DAC6 mandatory reporting started on 1 July 2020
DAC6 is the EU Council Directive 2018/822, which deals with mandatory automatic exchange of information in the field of taxation in relation to cross-border arrangements. Finland has implemented the Directive to its national legislation, and the new law on reportable tax arrangements entered into force on 1 January 2020.
The reporting duty applies to tax planning structures in which the parties are from more than one member state or one member state and a third country and the arrangement includes at least one of the distinguishing hallmarks defined in the law. A distinguishing hallmark is a feature or characteristic that indicates tax avoidance. Additionally, some of the hallmarks are also subject to the main benefit test. The test determines if obtaining a tax advantage is the main purpose or one of the main purposes of the arrangement.
The reporting obligation started on 1 July 2020. However, the reporting duty covers all arrangements since the directive came into force. Thus, a reporting requirement also applies in respect of reportable arrangements where the first stage was implemented between 25 June 2018 to 30 June 2020, which must be reported by 31 August 2020 at the latest. From 1 July 2020 onwards, reports must have been submitted within 30 days of an arrangement exceeding the reporting threshold.
The reporting requirements concern primarily intermediaries (service providers) that design, market, organise, or manage the implementation of a reportable arrangement. Service providers may be, for example, tax consultants and attorneys, financial sector operators, and parent companies of groups. Taxpayers are required to report arrangements only when an arrangement does not involve a service provider with a reporting obligation, or the service provider has the right to a waiver due to legal professional privilege.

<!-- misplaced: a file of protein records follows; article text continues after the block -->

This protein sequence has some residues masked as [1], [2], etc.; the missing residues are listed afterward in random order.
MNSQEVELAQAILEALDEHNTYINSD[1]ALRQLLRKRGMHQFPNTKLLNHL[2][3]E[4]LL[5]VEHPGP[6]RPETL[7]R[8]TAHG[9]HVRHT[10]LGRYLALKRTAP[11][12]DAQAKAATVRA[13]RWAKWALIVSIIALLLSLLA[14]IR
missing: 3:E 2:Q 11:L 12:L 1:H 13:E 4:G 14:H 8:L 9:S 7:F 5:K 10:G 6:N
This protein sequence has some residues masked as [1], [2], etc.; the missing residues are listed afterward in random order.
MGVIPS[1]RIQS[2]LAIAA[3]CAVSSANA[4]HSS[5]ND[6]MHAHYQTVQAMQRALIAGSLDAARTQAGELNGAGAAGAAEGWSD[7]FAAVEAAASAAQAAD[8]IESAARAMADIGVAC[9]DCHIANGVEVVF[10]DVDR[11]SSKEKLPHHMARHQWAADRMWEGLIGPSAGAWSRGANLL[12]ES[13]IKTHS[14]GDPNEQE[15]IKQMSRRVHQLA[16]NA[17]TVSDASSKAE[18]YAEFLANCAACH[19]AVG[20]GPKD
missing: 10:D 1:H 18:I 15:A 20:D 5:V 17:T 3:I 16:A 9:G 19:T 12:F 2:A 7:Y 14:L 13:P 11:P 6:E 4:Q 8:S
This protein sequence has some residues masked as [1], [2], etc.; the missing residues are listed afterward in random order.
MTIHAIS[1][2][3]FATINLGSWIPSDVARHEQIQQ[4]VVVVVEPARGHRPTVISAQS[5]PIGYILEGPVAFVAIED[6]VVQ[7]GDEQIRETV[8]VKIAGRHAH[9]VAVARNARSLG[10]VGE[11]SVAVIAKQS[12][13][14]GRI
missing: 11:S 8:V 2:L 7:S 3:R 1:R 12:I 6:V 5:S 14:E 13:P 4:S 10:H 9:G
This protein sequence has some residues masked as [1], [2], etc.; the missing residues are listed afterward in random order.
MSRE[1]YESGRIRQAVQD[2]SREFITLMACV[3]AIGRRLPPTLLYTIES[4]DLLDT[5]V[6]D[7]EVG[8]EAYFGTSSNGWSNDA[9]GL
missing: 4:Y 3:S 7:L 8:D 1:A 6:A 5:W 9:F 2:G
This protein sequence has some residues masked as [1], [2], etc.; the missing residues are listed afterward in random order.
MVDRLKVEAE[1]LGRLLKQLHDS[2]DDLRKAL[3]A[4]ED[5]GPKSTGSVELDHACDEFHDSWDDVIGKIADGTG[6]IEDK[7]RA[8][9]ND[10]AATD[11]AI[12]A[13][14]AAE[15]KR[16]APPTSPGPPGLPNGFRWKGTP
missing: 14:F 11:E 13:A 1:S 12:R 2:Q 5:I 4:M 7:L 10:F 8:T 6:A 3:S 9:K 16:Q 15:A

The Finnish tax law provides for a range of penalties, which varies depending on the gravity of breach:
- Minor omissions in reports or in the process applied: A maximum penalty of EUR 2,000.
- Substantial omissions or completion of reporting only after requested by the tax authorities: A maximum penalty of EUR 5,000.
- Deliberate or gross negligence: A maximum penalty of EUR 15,000.
Hybrid mismatch rules
New legislation regarding hybrid mismatch rules entered into force on 1 January 2020. This legislation provides for the implementation of the hybrid mismatch rules of the Anti-Tax Avoidance Directive, as amended by Council Directive (EU) 2017/952 (ATAD2). It addresses the exploitation of double deduction mismatches, deduction without inclusion mismatches, mismatches arising through structured arrangements, and mismatches arising through different treatment of the allocation of income and expenditure between a PE and its head office. The new legislation sets rules regarding denial of deduction or inclusion of income in the taxable base in order to avoid the mismatch situations, and it applies to both corporations and partnerships, as well as PEs.
Starting from 1 January 2022, the legislation on the reverse hybrid entities was amended to fully implement the ATAD2 Directive. According to the new legislation, non-resident partners of Finnish partnerships will have to pay tax on the income of a reverse hybrid entity in Finland if the conditions for applying the new rules are met. A reverse hybrid entity refers to a situation in which a Finnish partnership is regarded as a separate taxpayer under the laws of another state.